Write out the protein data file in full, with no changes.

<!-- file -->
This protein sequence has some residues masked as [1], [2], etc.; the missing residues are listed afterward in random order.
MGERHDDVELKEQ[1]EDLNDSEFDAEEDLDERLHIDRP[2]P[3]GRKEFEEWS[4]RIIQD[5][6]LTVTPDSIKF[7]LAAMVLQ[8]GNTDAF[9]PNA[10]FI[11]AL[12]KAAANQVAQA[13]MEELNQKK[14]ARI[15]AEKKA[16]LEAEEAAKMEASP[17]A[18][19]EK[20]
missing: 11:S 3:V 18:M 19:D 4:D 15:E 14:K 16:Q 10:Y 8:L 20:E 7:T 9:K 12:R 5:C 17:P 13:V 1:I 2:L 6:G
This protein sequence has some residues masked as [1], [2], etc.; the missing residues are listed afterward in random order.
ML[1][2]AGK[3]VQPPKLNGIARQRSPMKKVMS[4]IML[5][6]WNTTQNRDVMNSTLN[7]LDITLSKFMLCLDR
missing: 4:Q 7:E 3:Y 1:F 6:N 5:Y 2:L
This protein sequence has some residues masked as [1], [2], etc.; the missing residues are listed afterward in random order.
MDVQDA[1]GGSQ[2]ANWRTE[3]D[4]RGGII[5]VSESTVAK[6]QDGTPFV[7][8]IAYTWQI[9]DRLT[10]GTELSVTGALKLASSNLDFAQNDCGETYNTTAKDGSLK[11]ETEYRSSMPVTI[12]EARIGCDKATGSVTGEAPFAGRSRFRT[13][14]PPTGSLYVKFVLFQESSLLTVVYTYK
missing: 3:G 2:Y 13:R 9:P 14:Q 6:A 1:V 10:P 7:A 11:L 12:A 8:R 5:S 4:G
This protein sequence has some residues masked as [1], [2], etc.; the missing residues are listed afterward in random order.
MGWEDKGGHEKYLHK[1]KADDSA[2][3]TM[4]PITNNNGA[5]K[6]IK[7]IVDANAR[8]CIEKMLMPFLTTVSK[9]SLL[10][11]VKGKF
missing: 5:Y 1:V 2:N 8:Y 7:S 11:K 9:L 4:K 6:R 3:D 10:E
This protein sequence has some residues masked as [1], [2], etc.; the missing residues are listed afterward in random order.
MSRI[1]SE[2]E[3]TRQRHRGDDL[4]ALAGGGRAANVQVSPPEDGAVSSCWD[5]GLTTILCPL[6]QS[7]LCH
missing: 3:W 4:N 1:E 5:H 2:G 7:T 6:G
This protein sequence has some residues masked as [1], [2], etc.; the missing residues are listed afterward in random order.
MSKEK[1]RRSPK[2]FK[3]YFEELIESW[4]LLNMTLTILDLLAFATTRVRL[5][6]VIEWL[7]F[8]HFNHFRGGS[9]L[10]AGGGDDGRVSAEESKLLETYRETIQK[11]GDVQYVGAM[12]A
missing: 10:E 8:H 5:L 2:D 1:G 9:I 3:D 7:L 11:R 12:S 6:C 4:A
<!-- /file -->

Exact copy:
This protein sequence has some residues masked as [1], [2], etc.; the missing residues are listed afterward in random order.
MGERHDDVELKEQ[1]EDLNDSEFDAEEDLDERLHIDRP[2]P[3]GRKEFEEWS[4]RIIQD[5][6]LTVTPDSIKF[7]LAAMVLQ[8]GNTDAF[9]PNA[10]FI[11]AL[12]KAAANQVAQA[13]MEELNQKK[14]ARI[15]AEKKA[16]LEAEEAAKMEASP[17]A[18][19]EK[20]
missing: 11:S 3:V 18:M 19:D 4:D 15:E 14:K 16:Q 10:Y 8:L 20:E 7:T 9:K 12:R 5:C 17:P 13:V 1:I 2:L 6:G
This protein sequence has some residues masked as [1], [2], etc.; the missing residues are listed afterward in random order.
ML[1][2]AGK[3]VQPPKLNGIARQRSPMKKVMS[4]IML[5][6]WNTTQNRDVMNSTLN[7]LDITLSKFMLCLDR
missing: 4:Q 7:E 3:Y 1:F 6:N 5:Y 2:L
This protein sequence has some residues masked as [1], [2], etc.; the missing residues are listed afterward in random order.
MDVQDA[1]GGSQ[2]ANWRTE[3]D[4]RGGII[5]VSESTVAK[6]QDGTPFV[7][8]IAYTWQI[9]DRLT[10]GTELSVTGALKLASSNLDFAQNDCGETYNTTAKDGSLK[11]ETEYRSSMPVTI[12]EARIGCDKATGSVTGEAPFAGRSRFRT[13][14]PPTGSLYVKFVLFQESSLLTVVYTYK
missing: 3:G 2:Y 13:R 9:P 14:Q 6:A 1:V 10:P 7:A 11:L 12:A 8:R 5:S 4:G
This protein sequence has some residues masked as [1], [2], etc.; the missing residues are listed afterward in random order.
MGWEDKGGHEKYLHK[1]KADDSA[2][3]TM[4]PITNNNGA[5]K[6]IK[7]IVDANAR[8]CIEKMLMPFLTTVSK[9]SLL[10][11]VKGKF
missing: 5:Y 1:V 2:N 8:Y 7:S 11:K 9:L 4:K 6:R 3:D 10:E
This protein sequence has some residues masked as [1], [2], etc.; the missing residues are listed afterward in random order.
MSRI[1]SE[2]E[3]TRQRHRGDDL[4]ALAGGGRAANVQVSPPEDGAVSSCWD[5]GLTTILCPL[6]QS[7]LCH
missing: 3:W 4:N 1:E 5:H 2:G 7:T 6:G
This protein sequence has some residues masked as [1], [2], etc.; the missing residues are listed afterward in random order.
MSKEK[1]RRSPK[2]FK[3]YFEELIESW[4]LLNMTLTILDLLAFATTRVRL[5][6]VIEWL[7]F[8]HFNHFRGGS[9]L[10]AGGGDDGRVSAEESKLLETYRETIQK[11]GDVQYVGAM[12]A
missing: 10:E 8:H 5:L 2:D 1:G 9:I 3:D 7:L 11:R 12:S 6:C 4:A